At the moment, I am doing a little work with the construction industry that requires road signs and markings placed on a map to show where signs need to move as the site(s) moves through different phases. Now, a real cartographer nerd would say that good graphics and symbolization would negate the need for placing realistic-looking signs. Unfortunately, fat fingers and the need for quick understanding mean that realistic-looking road signs are a huge help. So, my last few days have been spent drawing up road signs and placing them in a map … until I spotted something quite odd but ultimately awesome.
The UK government shares all their road signs as EPS and PNG data HERE!
(Since writing this, I found the United States road signs in SVG format HERE,)
UK Road Traffic Sign History
For those with an interest, the system currently in use was mainly developed in the late 1950s and the early 1960s, with additional color-coding introduced in the mid-1980s. There were three major steps in the development of the system.
- The Anderson Committee (1957) established the motorway signing system.
- The Worboys Committee (1963) reformed signing for existing all-purpose roads
- The Guildford Rules (mid ’80s) introduced features to indicate different categories of route.
The UK has a complex and detailed set of guidelines on how the road signs should be created, and this, in part, is the reason the images have been made available; it is important that representations of the signs, where displayed, are correct. And there is less risk by making them available than there is of them being (incorrectly) reproduced. You can see this on the page where they are provided: the text specifically requires that they are “reproduced accurately.”
Now, my initial excitement over finding these road signs was immediately wiped out when I found that there was over 600 of them. If you’re using ArcGIS or ArcGIS Pro, then using the png format files isn’t an issue because the Esri software loves image marker symbols and you can pretty much just point your data at the required png file and away you go. If you’re using QGIS, I found it isn’t quite as easy, so I thought I’d outline the journey to get them drawing.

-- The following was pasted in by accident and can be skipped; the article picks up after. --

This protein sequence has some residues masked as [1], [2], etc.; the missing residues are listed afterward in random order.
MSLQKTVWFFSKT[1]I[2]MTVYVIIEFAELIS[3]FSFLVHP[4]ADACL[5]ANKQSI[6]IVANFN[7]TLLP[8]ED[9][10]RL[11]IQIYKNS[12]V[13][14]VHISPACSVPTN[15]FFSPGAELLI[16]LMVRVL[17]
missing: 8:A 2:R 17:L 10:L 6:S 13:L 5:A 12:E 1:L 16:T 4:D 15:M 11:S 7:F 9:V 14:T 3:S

How to Get the Signs
The first step is to obtain SVG format files from the EPS files. There are a couple of open source options available using the open source solution Inkscape (which is an excellent tool for vector drawing and manipulation), but at time of writing, I have spent three hours rewriting the code, and it would appear that the scripts provided in the tutorials do not work with SVG formats.
Therefore, I used Adobe Illustrator. If you drag and drop a folder of EPS files into Illustrator, you can go to the file menu and then go to “scripts.” This gives you the option to convert the openDoc to SVG. Select your output folder and you can convert over 100 EPS files at a time over to SVG.
The second step is to add those SVG files to QGIS.
As long as you maintain your folder structure from the download, you can just drag and drop all the SVG files into C:\OSGeo4W64\apps\qgis\svg if you are running windows and the OSGeo4W version of QGIS. If you are running the Windows download version (from QGIS.org), you will find the folder in the Program Files folder under the SVG folder.
Once there are copied all in, you can restart QGIS and then go to your symbols, and you will find them all in your SVG Markers!
Go and play!